Video : Austin Rover Rallysprint 1983

Keith Adams recalls the excellent Austin Rover Rallysprint 1983, which pitted the cream of Grand Prix drivers against the top rally drivers of the day to see who came out on top.

The cars used were a combination of Rover SD1s on gravel, MG Metros in an autotest and MG Maestros on the track. With Nigel Mansell, John Watson and Tony Pond competing, it’s compelling viewing.


Austin Rover Rallysprint 1983: Maestros racing in Maestros

Mansell, Watson and Pond racing doorhandle to doorhandle in MG Maestros at the Austin-Rover Rallysprint 1983
Mansell, Watson and Pond racing doorhandle to doorhandle in MG Maestros at Donington

The Austin Rover Rallysprint was a legendary annual motor sport event which ran throughout the early 1980s, and saw rally drivers pitched against their F1 counterparts to see which discipline bred the best drivers. The 1983 event, which was staged in Donington, had what can only be described as an all-star grid, and was split three ways to decide which motor sport created the best drivers – F1 or rallying.

The Grand Prix drivers

  • 1: Nigel Mansell
  • 3: John Watson
  • 5: Derek Warwick
  • 7: Danny Sullivan

The World Rally drivers

  • 2: Jimmy McRae
  • 4: Pentti Airikkala
  • 6: Stig Blomqvist
  • 8: Tony Pond
Pentti Arikkala at the wheel of a Rover SD1 at the Austin Rover Rallysprint 1983
Pentti Arikkala at the wheel of a Rover SD1 during the Austin Rover Rallysprint in 1983

They went up against each other on the rally stage, autotest and racing circuit. The rallying was interesting, given that it was in the Rover SD1 and this was the legendary Tony Pond’s car of choice at the time, so you won’t be too shocked at how that one panned out. The autotest in the MG Metro was great fun, but the main event was reserved for the then-new MG Maestros on track.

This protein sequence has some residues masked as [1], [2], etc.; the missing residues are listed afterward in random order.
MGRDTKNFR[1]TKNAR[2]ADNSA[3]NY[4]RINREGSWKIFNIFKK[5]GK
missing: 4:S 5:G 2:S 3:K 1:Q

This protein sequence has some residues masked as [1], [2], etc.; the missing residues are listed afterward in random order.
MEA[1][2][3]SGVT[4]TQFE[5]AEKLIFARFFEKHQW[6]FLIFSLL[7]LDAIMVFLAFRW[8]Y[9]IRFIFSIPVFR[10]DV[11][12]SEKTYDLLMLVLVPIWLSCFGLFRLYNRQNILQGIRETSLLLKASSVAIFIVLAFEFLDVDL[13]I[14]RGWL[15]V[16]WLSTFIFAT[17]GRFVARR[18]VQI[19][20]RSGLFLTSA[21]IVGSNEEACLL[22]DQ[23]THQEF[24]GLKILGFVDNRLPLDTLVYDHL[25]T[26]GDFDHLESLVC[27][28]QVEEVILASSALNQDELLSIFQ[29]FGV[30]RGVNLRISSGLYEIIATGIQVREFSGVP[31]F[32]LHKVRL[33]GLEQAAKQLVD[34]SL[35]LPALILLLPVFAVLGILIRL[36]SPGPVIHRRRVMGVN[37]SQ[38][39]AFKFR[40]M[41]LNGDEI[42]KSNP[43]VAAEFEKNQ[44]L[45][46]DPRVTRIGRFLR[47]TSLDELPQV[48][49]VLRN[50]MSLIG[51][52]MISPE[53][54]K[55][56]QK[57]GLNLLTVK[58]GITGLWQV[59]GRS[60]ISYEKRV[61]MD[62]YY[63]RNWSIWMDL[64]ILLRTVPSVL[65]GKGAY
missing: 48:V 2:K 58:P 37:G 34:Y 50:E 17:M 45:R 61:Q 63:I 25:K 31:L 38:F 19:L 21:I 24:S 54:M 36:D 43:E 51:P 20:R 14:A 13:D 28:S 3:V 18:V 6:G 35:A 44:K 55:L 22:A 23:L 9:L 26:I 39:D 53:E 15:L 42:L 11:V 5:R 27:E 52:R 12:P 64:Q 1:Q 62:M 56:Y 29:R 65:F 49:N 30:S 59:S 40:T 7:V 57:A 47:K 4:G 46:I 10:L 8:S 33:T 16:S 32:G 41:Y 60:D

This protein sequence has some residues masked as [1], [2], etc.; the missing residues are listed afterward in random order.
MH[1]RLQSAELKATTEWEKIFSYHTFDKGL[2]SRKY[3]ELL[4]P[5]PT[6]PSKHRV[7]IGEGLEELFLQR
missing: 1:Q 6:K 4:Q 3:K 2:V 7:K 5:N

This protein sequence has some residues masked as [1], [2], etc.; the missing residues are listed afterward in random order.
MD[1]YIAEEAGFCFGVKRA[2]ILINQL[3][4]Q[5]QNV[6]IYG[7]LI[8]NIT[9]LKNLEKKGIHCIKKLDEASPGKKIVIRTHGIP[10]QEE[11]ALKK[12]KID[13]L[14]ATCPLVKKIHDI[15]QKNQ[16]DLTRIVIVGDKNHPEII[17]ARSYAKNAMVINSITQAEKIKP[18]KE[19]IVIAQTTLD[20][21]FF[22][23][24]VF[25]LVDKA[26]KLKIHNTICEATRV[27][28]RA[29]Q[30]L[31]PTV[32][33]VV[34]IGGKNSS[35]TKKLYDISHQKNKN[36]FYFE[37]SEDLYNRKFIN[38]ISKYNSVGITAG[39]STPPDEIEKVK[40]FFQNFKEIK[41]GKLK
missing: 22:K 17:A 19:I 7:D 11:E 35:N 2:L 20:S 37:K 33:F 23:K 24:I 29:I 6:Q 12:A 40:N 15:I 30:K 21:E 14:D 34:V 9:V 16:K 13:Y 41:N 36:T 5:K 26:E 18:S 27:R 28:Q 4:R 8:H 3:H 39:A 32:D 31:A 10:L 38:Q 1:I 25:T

And it’s here, at the Donington Grand Prix circuit, that we’re treated to the field racing in identical MG Maestro 1600s. Needless to say, the action started out cleanly enough, but as the laps passed, the race became more of a contact affair. We won’t give the game away, but given the field, you won’t be surprised to see who won…

On the circuit, you’ll see some comical roll angles from the Maestros. BL’s PR supremo Ian Elliott recalled why: ‘They were given the absolute minimum of preparation beyond the obvious rollcage, competition brake pads etc. I don’t think they were even fully run in!’

Video: watch the best drivers giving it plenty

Gallery

Keith Adams

Editor and creator AROnline at AROnline
Created www.austin-rover.co.uk in 2001 and built it up to become the world's foremost reference source for all things BMC, Leyland and Rover Group, before renaming it AROnline in 2007.

Is the Editor of the Parkers website and price guide, formerly editor of Classic Car Weekly, and launch editor/creator of Modern Classics magazine. Has contributed to various motoring titles including Octane, Practical Classics, Evo, Honest John, CAR magazine, Autocar, Pistonheads, Diesel Car, Practical Performance Car, Performance French Car, Car Mechanics, Jaguar World Monthly, MG Enthusiast, Modern MINI, Practical Classics, Fifth Gear Website, Radio 4, and the the Motoring Independent...

Likes 'conditionally challenged' motors and taking them on unfeasible adventures all across Europe.
Keith Adams

14 Comments

  1. A bit like a ‘Star in a Reasonably Priced car’ race! Very amusing! :)Would the insurance for F1 / Rally teams cover contact racing?

  2. I can’t see the video now – is this ‘cos my 2 month old I Pad is old technology or is the video gorn orf?

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